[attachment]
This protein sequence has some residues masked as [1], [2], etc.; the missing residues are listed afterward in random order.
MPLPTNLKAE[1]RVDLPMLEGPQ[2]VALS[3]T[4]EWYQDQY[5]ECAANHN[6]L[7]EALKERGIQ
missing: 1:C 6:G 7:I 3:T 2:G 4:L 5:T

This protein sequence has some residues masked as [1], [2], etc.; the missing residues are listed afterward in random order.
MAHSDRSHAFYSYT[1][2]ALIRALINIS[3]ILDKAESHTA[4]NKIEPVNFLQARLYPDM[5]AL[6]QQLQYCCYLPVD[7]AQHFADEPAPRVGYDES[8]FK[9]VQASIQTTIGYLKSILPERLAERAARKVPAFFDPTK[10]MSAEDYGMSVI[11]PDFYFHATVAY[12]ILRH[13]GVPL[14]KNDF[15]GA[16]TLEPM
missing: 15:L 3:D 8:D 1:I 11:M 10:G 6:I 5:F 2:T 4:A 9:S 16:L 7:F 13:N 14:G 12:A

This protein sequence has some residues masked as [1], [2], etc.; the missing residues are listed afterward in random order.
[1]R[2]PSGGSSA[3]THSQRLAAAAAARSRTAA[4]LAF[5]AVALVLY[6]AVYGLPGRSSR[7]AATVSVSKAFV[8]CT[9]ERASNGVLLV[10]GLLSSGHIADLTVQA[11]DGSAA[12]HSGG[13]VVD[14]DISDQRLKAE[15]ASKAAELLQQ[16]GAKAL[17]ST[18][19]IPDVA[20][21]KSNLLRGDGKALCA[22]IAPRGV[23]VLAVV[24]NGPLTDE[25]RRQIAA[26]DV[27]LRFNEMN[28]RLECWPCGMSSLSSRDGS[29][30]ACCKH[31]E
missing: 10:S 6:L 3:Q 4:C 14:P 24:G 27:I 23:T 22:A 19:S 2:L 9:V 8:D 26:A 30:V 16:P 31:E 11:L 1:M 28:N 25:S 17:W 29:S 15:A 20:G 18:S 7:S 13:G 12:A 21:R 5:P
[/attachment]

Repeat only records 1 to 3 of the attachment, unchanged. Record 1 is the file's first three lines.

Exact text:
This protein sequence has some residues masked as [1], [2], etc.; the missing residues are listed afterward in random order.
MPLPTNLKAE[1]RVDLPMLEGPQ[2]VALS[3]T[4]EWYQDQY[5]ECAANHN[6]L[7]EALKERGIQ
missing: 1:C 6:G 7:I 3:T 2:G 4:L 5:T

This protein sequence has some residues masked as [1], [2], etc.; the missing residues are listed afterward in random order.
MAHSDRSHAFYSYT[1][2]ALIRALINIS[3]ILDKAESHTA[4]NKIEPVNFLQARLYPDM[5]AL[6]QQLQYCCYLPVD[7]AQHFADEPAPRVGYDES[8]FK[9]VQASIQTTIGYLKSILPERLAERAARKVPAFFDPTK[10]MSAEDYGMSVI[11]PDFYFHATVAY[12]ILRH[13]GVPL[14]KNDF[15]GA[16]TLEPM
missing: 15:L 3:D 8:D 1:I 11:M 10:G 6:I 5:F 2:T 4:A 9:S 16:L 7:F 13:N 14:G 12:A

This protein sequence has some residues masked as [1], [2], etc.; the missing residues are listed afterward in random order.
[1]R[2]PSGGSSA[3]THSQRLAAAAAARSRTAA[4]LAF[5]AVALVLY[6]AVYGLPGRSSR[7]AATVSVSKAFV[8]CT[9]ERASNGVLLV[10]GLLSSGHIADLTVQA[11]DGSAA[12]HSGG[13]VVD[14]DISDQRLKAE[15]ASKAAELLQQ[16]GAKAL[17]ST[18][19]IPDVA[20][21]KSNLLRGDGKALCA[22]IAPRGV[23]VLAVV[24]NGPLTDE[25]RRQIAA[26]DV[27]LRFNEMN[28]RLECWPCGMSSLSSRDGS[29][30]ACCKH[31]E
missing: 10:S 6:L 3:Q 4:C 14:P 24:G 27:I 23:T 22:A 19:S 2:L 9:V 8:D 26:A 30:V 16:P 31:E 11:L 1:M 28:N 25:S 17:W 29:S 15:A 20:G 18:S 7:S 13:G 12:A 21:R 5:P